Inside the beautifully reconstructed palace in Warsaw, you get to see a rather elderly Atlas holding up the world..
The Warsaw Uprising, at the end of WWII, was when the
resistance in Warsaw tried to throw off the Germans
before the Russians arrived to occupy the city. They were unsuccessful, ensuring Poland would be part of the Eastern
Block after the war. This is a memorial for those brave souls.
Old town Warsaw. It is beautiful, but it's all a
recreation. Warsaw was more or less leveled during
World War II. So, it's rather like walking around on a movie set: it all looks beautiful but it's not exactly as it
Right near the hotel we stayed in was this Soviet-era building
known locally (and not pleasantly)
as the "Russian Wedding Cake." It was Stalin's gift to the Polish people. Stalin also (approximately) that
introducing communism to the Poles was like trying to saddle a cow, so I'm not sure
how sincere this present really was.
Near Warsaw, there are a number of nice Palaces set on
parkland and gardens. One of them is the Palace Wilanow.
This is the front fašade.
This is one of the gardens behind the palace.
Outside Warsaw, and quite near where we work, is the former
concentration camp of Triblinka.
No buildings remain, but this moving memorial of a large centerpiece and a number of randomly shaped and sized stones
is in the area where the prisoners were housed - and killed.
This is a cute street from the town of Torun, a few hours from Warsaw. It's best know for its most famous son...
Copernicus, the famous astronomer who developed laws of the motion of heavenly bodies.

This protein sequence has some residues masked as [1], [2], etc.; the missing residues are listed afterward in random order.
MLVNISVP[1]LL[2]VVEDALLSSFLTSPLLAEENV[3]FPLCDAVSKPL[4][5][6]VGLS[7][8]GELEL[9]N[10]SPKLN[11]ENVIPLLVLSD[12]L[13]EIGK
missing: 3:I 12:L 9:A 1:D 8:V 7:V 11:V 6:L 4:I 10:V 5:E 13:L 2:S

Chopin is another favorite son of Poland. He was born
about an hour outside of Warsaw.
This is a piano on display in his birth house. There is probably an official name for it, but I call it a giraffe piano...
Some of the people we worked with volunteered to be our tour
guides for a weekend trip to the south of Poland.
Our first stop was a Czestochowa, which has a spectacular and famous cathedral. It has a famous painting called
"The Black Madonna" which I couldn't photograph. So, instead, here's a picture of the interior of the cathedral.
The next stop was at an old castle called Ogrodzieniec.
I don't remember much about its history, but I
think it's a beautiful design, how the brick walls of the castle are built into the surrounding rocks. More pictures below.
We then spent the night in Krakow. Krakow, the beautiful
university city, is a glorious place to walk around.
The main square is huge, and is anchored by the two-towered St. Mary's church.
This is Wawel Castle, the home of the Polish rulers for
hundreds of years. The grounds are extremely eclectic, as different
parts of the castle were built at very different times.
Our final stop on this trip was in a salt mine near Krakow
where the miners have spent many hours carving different sculptures
out of salt. This chandelier, for example, is made of carved salt crystals. Most of my pictures didn't turn out very well,
but I include these two to give you some idea of what it looked like. Believe me, Pope John Paul II looked better in person.
It was a great trip. Thank you to our friends from SCOR!